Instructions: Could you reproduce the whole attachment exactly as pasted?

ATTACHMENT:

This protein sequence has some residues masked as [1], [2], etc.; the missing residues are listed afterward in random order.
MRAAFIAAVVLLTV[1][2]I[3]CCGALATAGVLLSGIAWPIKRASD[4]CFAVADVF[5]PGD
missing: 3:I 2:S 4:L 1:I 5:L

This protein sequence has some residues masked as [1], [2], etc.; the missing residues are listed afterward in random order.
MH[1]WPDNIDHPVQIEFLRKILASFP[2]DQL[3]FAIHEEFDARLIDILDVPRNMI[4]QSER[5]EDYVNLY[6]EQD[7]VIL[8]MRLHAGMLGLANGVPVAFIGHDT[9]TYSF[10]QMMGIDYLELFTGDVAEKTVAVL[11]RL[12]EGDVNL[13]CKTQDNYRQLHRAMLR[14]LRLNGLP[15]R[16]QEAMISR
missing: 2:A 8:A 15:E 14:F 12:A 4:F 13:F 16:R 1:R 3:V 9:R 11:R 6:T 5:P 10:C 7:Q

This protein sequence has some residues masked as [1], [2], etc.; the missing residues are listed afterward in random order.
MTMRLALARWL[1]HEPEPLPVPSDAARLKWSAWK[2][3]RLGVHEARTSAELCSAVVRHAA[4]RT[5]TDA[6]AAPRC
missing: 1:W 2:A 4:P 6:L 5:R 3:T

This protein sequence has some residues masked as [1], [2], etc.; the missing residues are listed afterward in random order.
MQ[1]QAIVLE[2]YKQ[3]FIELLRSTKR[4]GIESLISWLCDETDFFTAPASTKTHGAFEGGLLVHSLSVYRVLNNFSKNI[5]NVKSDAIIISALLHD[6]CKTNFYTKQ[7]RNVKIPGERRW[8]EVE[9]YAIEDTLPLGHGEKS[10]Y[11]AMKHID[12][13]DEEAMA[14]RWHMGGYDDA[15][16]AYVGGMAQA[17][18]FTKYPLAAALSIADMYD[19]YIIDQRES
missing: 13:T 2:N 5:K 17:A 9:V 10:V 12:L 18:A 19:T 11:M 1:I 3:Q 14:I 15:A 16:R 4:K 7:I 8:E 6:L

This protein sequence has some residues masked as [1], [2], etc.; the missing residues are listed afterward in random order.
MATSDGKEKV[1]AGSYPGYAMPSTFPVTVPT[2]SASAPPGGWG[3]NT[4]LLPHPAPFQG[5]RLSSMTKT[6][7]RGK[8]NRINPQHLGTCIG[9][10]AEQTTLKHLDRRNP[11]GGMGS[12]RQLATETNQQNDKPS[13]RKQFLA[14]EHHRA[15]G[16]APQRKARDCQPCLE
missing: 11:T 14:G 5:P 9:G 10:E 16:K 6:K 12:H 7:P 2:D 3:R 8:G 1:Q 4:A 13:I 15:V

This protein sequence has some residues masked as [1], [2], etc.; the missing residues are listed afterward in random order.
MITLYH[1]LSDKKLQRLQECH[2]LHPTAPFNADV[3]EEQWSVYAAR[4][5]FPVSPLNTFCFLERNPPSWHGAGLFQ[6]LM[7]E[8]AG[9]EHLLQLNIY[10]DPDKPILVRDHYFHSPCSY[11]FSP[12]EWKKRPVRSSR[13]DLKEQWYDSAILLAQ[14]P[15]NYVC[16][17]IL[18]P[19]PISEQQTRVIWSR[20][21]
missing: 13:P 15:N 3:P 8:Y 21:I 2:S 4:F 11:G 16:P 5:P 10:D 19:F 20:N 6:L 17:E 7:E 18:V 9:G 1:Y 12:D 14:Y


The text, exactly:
This protein sequence has some residues masked as [1], [2], etc.; the missing residues are listed afterward in random order.
MRAAFIAAVVLLTV[1][2]I[3]CCGALATAGVLLSGIAWPIKRASD[4]CFAVADVF[5]PGD
missing: 3:I 2:S 4:L 1:I 5:L

This protein sequence has some residues masked as [1], [2], etc.; the missing residues are listed afterward in random order.
MH[1]WPDNIDHPVQIEFLRKILASFP[2]DQL[3]FAIHEEFDARLIDILDVPRNMI[4]QSER[5]EDYVNLY[6]EQD[7]VIL[8]MRLHAGMLGLANGVPVAFIGHDT[9]TYSF[10]QMMGIDYLELFTGDVAEKTVAVL[11]RL[12]EGDVNL[13]CKTQDNYRQLHRAMLR[14]LRLNGLP[15]R[16]QEAMISR
missing: 2:A 8:A 15:E 14:F 12:A 4:F 13:F 16:R 1:R 3:V 9:R 11:R 6:T 5:P 10:C 7:Q

This protein sequence has some residues masked as [1], [2], etc.; the missing residues are listed afterward in random order.
MTMRLALARWL[1]HEPEPLPVPSDAARLKWSAWK[2][3]RLGVHEARTSAELCSAVVRHAA[4]RT[5]TDA[6]AAPRC
missing: 1:W 2:A 4:P 6:L 5:R 3:T

This protein sequence has some residues masked as [1], [2], etc.; the missing residues are listed afterward in random order.
MQ[1]QAIVLE[2]YKQ[3]FIELLRSTKR[4]GIESLISWLCDETDFFTAPASTKTHGAFEGGLLVHSLSVYRVLNNFSKNI[5]NVKSDAIIISALLHD[6]CKTNFYTKQ[7]RNVKIPGERRW[8]EVE[9]YAIEDTLPLGHGEKS[10]Y[11]AMKHID[12][13]DEEAMA[14]RWHMGGYDDA[15][16]AYVGGMAQA[17][18]FTKYPLAAALSIADMYD[19]YIIDQRES
missing: 13:T 2:N 5:K 17:A 9:V 10:V 12:L 18:A 19:T 11:M 1:I 3:Q 14:I 15:A 16:R 4:K 7:I 8:E 6:L

This protein sequence has some residues masked as [1], [2], etc.; the missing residues are listed afterward in random order.
MATSDGKEKV[1]AGSYPGYAMPSTFPVTVPT[2]SASAPPGGWG[3]NT[4]LLPHPAPFQG[5]RLSSMTKT[6][7]RGK[8]NRINPQHLGTCIG[9][10]AEQTTLKHLDRRNP[11]GGMGS[12]RQLATETNQQNDKPS[13]RKQFLA[14]EHHRA[15]G[16]APQRKARDCQPCLE
missing: 11:T 14:G 5:P 9:G 10:E 16:K 6:K 12:H 7:P 2:D 3:R 8:G 1:Q 4:A 13:I 15:V

This protein sequence has some residues masked as [1], [2], etc.; the missing residues are listed afterward in random order.
MITLYH[1]LSDKKLQRLQECH[2]LHPTAPFNADV[3]EEQWSVYAAR[4][5]FPVSPLNTFCFLERNPPSWHGAGLFQ[6]LM[7]E[8]AG[9]EHLLQLNIY[10]DPDKPILVRDHYFHSPCSY[11]FSP[12]EWKKRPVRSSR[13]DLKEQWYDSAILLAQ[14]P[15]NYVC[16][17]IL[18]P[19]PISEQQTRVIWSR[20][21]
missing: 13:P 15:N 3:P 8:Y 21:I 2:S 4:F 11:G 16:P 5:P 10:D 19:F 20:N 6:L 17:E 7:E 18:V 9:G 1:Y 12:D 14:Y